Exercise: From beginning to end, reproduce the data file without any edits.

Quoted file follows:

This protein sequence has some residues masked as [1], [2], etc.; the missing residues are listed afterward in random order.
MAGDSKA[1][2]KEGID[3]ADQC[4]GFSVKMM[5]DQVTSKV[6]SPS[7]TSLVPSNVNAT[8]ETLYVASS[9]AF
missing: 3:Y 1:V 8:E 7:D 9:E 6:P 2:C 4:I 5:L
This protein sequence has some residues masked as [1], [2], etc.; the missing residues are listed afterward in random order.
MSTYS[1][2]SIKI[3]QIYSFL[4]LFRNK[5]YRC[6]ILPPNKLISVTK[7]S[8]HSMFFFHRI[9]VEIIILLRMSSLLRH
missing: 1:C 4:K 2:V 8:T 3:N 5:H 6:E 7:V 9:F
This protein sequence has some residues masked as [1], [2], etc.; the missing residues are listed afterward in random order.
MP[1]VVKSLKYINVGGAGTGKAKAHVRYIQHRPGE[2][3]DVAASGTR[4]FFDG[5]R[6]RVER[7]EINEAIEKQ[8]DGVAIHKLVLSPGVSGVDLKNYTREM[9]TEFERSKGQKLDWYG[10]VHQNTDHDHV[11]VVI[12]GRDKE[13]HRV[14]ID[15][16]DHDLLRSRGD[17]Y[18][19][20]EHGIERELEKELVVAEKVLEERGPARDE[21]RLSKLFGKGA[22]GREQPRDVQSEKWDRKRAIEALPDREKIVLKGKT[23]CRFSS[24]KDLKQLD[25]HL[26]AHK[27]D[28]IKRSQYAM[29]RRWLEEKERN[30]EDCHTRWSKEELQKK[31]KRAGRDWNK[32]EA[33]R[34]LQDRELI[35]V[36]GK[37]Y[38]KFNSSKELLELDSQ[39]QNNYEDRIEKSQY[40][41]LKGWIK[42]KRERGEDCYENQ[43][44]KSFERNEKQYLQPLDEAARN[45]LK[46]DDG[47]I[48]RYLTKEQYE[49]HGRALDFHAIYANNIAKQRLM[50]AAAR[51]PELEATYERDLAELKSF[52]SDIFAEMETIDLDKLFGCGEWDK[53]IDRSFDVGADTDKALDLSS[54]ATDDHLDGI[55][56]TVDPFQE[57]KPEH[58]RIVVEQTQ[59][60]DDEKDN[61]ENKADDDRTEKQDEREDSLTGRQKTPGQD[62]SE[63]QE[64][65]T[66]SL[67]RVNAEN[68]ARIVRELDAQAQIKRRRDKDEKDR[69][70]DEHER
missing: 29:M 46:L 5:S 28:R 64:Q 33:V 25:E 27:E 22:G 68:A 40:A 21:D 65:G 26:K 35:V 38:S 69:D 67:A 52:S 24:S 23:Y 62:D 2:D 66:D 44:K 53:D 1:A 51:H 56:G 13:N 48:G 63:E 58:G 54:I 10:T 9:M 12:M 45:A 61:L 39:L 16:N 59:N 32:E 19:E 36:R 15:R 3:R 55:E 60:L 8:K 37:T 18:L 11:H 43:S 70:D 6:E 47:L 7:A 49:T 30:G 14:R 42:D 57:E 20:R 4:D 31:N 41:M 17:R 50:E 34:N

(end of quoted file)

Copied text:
This protein sequence has some residues masked as [1], [2], etc.; the missing residues are listed afterward in random order.
MAGDSKA[1][2]KEGID[3]ADQC[4]GFSVKMM[5]DQVTSKV[6]SPS[7]TSLVPSNVNAT[8]ETLYVASS[9]AF
missing: 3:Y 1:V 8:E 7:D 9:E 6:P 2:C 4:I 5:L
This protein sequence has some residues masked as [1], [2], etc.; the missing residues are listed afterward in random order.
MSTYS[1][2]SIKI[3]QIYSFL[4]LFRNK[5]YRC[6]ILPPNKLISVTK[7]S[8]HSMFFFHRI[9]VEIIILLRMSSLLRH
missing: 1:C 4:K 2:V 8:T 3:N 5:H 6:E 7:V 9:F
This protein sequence has some residues masked as [1], [2], etc.; the missing residues are listed afterward in random order.
MP[1]VVKSLKYINVGGAGTGKAKAHVRYIQHRPGE[2][3]DVAASGTR[4]FFDG[5]R[6]RVER[7]EINEAIEKQ[8]DGVAIHKLVLSPGVSGVDLKNYTREM[9]TEFERSKGQKLDWYG[10]VHQNTDHDHV[11]VVI[12]GRDKE[13]HRV[14]ID[15][16]DHDLLRSRGD[17]Y[18][19][20]EHGIERELEKELVVAEKVLEERGPARDE[21]RLSKLFGKGA[22]GREQPRDVQSEKWDRKRAIEALPDREKIVLKGKT[23]CRFSS[24]KDLKQLD[25]HL[26]AHK[27]D[28]IKRSQYAM[29]RRWLEEKERN[30]EDCHTRWSKEELQKK[31]KRAGRDWNK[32]EA[33]R[34]LQDRELI[35]V[36]GK[37]Y[38]KFNSSKELLELDSQ[39]QNNYEDRIEKSQY[40][41]LKGWIK[42]KRERGEDCYENQ[43][44]KSFERNEKQYLQPLDEAARN[45]LK[46]DDG[47]I[48]RYLTKEQYE[49]HGRALDFHAIYANNIAKQRLM[50]AAAR[51]PELEATYERDLAELKSF[52]SDIFAEMETIDLDKLFGCGEWDK[53]IDRSFDVGADTDKALDLSS[54]ATDDHLDGI[55][56]TVDPFQE[57]KPEH[58]RIVVEQTQ[59][60]DDEKDN[61]ENKADDDRTEKQDEREDSLTGRQKTPGQD[62]SE[63]QE[64][65]T[66]SL[67]RVNAEN[68]ARIVRELDAQAQIKRRRDKDEKDR[69][70]DEHER
missing: 29:M 46:L 5:S 28:R 64:Q 33:V 25:E 27:E 22:G 68:A 40:A 21:D 65:G 26:K 35:V 38:S 69:D 67:A 52:S 24:S 23:Y 62:D 2:D 66:D 44:K 53:D 1:A 51:H 56:G 13:N 48:G 63:E 58:G 54:I 10:T 9:M 12:M 45:A 61:L 39:L 16:N 59:N 32:E 19:E 36:R 15:R 3:R 55:E 60:L 8:K 37:T 18:L 11:H 43:S 70:D 6:E 47:L 7:A 49:T 30:G 14:R 42:D 57:E 20:R 4:D 31:N 41:M 17:R 50:E 34:N